> It's kind of obvious once you realize it, of course, but it really is
> a major benefit if, say, scope is indicated the same way in all three
> languages. And so on.
> At the moment, of course, ISO is only doing two of these languages: a
> schema language and a query language. However, the query language is
> going to have an update part, once we've done the query-only part.
> Typically, update languages have three operations:
>   INSERT: add new data
>   DELETE: remove data
>   UDPATE: change data
> To support the INSERT operation, we will be forced to to provide some
> way to express the topic map information to be added. If you want to
> add the "bernard" topic from my previous example you have to be able
> to express the characteristics etc of that topic, so that you can
> write
>   INSERT <topic-map-fragment-goes-here>;
> or something like it.
> This means we have to either create a textual syntax for topic maps or
> use XTM. Having only XTM isn't an option, and so we will have to
> define a textual syntax.
> However, it doesn't really seem like a good idea to first design TMQL
> for querying, then TMCL for schemas, and only afterwards come up with
> a textual syntax for topic maps. It seems better to design the three
> in parallell, so that we can ensure that they are consistent.
> I hope this makes things clearer.
> * Lars Marius Garshol
> |
> | That's an interesting requirement, but I'm not sure exactly what you
> | mean by it. Validate on what level? Syntactically? Or against a schema?
> * Bernard Vatant
> |
> | I'm amazed by those questions.
> Well, in this thread the amazement is mutual. :-)
> | If you specify a language, I guess you provide ways to check if the
> | files you produce are conformant to the specification.
> Yes, but you wrote as though "parse" and "validate" were different,
> while "validate" is usually part of "parsing", and so I wasn't sure I
> understood what you meant.
> | Call it well-formed, valid, whatever, in any case : when I get a
> | file "foo.ctm", how do I make sure it's conformant to the CTM
> | specification? What kind of tool do I use?
> Same as with XML: a parser.
> | When I have an XML file, I know that I have two possible levels of
> | validation (at least), and the ways to check it in my XML
> | editor. What should be the levels of validation for CTM, I don't
> | know.
> The same: syntactic and schema. However, a good implementation will
> have syntactic validation for CTM and XTM separately, but will share
> *all* of the code for the schema validation. (The OKS does this, so
> you can import RDF and validate it with OSL if you feel like it.)
> | I just wonder how they will be specified, and which tools i will
> | use. Certainly a simple text editor will not do it, right?
> No, an editor won't do it, but your parser will.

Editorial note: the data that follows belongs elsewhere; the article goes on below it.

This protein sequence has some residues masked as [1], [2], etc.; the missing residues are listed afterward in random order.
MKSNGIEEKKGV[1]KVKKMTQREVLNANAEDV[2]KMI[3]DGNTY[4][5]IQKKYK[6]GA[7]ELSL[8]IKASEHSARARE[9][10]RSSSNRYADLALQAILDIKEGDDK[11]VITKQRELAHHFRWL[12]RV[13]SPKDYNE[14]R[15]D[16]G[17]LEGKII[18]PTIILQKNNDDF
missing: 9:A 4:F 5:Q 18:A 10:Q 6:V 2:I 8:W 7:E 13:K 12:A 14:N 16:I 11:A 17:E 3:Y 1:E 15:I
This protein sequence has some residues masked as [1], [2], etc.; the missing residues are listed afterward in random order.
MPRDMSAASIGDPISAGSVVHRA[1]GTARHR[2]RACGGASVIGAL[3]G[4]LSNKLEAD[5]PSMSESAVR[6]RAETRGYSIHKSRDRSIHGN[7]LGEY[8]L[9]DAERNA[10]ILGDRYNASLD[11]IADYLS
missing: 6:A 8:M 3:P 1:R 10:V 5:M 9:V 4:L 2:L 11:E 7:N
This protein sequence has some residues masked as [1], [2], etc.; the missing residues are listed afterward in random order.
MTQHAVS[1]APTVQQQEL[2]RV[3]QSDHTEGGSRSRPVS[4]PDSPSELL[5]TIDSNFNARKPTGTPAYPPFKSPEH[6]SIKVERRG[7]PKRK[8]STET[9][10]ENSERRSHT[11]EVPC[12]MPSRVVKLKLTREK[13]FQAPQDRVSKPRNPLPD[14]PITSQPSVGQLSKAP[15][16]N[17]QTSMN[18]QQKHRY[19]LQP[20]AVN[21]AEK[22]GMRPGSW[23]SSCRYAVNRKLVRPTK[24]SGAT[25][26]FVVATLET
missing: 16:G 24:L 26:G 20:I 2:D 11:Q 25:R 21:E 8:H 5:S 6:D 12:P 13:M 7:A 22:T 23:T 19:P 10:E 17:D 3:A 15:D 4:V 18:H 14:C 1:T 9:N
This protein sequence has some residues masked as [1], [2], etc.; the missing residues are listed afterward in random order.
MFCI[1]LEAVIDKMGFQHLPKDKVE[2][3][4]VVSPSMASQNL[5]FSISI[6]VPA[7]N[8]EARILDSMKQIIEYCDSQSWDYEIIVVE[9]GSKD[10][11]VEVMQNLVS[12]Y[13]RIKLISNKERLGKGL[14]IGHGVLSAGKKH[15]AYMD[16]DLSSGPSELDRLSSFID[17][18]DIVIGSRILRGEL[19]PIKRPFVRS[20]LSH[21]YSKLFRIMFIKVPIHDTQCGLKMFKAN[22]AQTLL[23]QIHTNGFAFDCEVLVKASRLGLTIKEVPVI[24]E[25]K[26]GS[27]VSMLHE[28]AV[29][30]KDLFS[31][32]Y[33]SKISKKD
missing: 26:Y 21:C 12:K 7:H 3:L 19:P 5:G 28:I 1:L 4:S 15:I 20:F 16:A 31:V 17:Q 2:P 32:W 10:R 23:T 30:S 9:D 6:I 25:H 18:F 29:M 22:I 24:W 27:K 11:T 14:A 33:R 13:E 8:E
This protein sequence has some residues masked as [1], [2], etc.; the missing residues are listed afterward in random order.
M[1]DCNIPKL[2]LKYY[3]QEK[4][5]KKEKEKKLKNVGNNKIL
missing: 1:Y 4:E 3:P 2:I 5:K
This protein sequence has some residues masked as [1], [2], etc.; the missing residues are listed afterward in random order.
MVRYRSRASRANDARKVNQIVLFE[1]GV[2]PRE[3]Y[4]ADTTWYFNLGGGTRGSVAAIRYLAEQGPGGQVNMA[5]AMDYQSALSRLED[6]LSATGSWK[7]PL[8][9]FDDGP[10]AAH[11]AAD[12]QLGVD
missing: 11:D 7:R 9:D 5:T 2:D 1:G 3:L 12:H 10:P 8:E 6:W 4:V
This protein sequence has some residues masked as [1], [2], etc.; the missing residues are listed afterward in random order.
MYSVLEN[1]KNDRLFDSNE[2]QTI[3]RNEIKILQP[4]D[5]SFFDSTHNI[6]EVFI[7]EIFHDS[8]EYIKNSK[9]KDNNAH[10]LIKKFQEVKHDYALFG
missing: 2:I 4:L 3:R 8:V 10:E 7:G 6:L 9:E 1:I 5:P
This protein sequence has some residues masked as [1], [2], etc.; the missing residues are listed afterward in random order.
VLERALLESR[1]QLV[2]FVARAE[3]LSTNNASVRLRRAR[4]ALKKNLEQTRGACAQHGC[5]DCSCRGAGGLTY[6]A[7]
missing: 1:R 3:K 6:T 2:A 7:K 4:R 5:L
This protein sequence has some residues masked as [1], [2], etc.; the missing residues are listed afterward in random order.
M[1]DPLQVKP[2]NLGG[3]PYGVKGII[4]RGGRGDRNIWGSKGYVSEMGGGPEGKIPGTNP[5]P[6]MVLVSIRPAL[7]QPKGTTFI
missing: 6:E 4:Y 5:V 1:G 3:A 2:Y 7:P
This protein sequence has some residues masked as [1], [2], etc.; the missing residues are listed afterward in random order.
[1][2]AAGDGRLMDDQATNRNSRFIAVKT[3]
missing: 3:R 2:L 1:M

> * Lars Marius Garshol
> |
> | And easy for whom? The implementor or the user?
> * Bernard Vatant
> |
> | Anyone who is bound to ask the question : is that file valid CTM?
> | For example ...
> |
> | [bernard : person = "Bernard Vatant"; vatant, bernard"]
> |
> | ... is not well-formed LTM, I guess. You need a specific parser to
> | find out why, right?
> Not really. You (Bernard) know that what's wrong with it, without even
> having learned LTM. But really this is the same as with all other
> syntaxes: people learn it, and then they can use it. Their parser
> tells them if they screw up, but most of their mistakes they spot
> themselves long before that.
> | Are such parsers available?
> Yes. There is one in the OKS, one in TM4J, one (I think) in
> tmapi-utils, one in the Perl::XTM package, one in the Python engine
> being built, etc
> A major reason why there are so many such parsers is that once you
> have a topic map implementation creating an LTM parser is not a big
> deal.
> | You say a lot of people use LTM. How do they cope with that? Are
> | there LTM editors/parsers/validators around?
> There are no specific LTM editors that I know of, but there are
> editing modes for some editors. Parsers there are lots of, and
> validators are the same thing. The Omnigator lets you load, convert,
> validate, browse, etc etc your LTM as much as you like, and really,
> the only difference from XTM is that it's not XML.
> To be frank I find this discussion utterly baffling. New syntaxes are
> created all the time, and nobody seems to be bothered in the slightest
> by this. So what's wrong with a standard compact syntax for topic
> maps? There is a real user community there that wants one; we have to
> create one anyway for another standard, etc.
> In fact, even if you think compact syntaxes for topic maps are a bad
> thing you should appload CTM, because it means we will go from two
> compact syntaxes for topic maps (LTM and AsTMa=) to just one.
> --
> Lars Marius Garshol, Ontopian         <URL: http://www.ontopia.net >
> GSM: +47 98 21 55 50                  <URL: http://www.garshol.priv.no >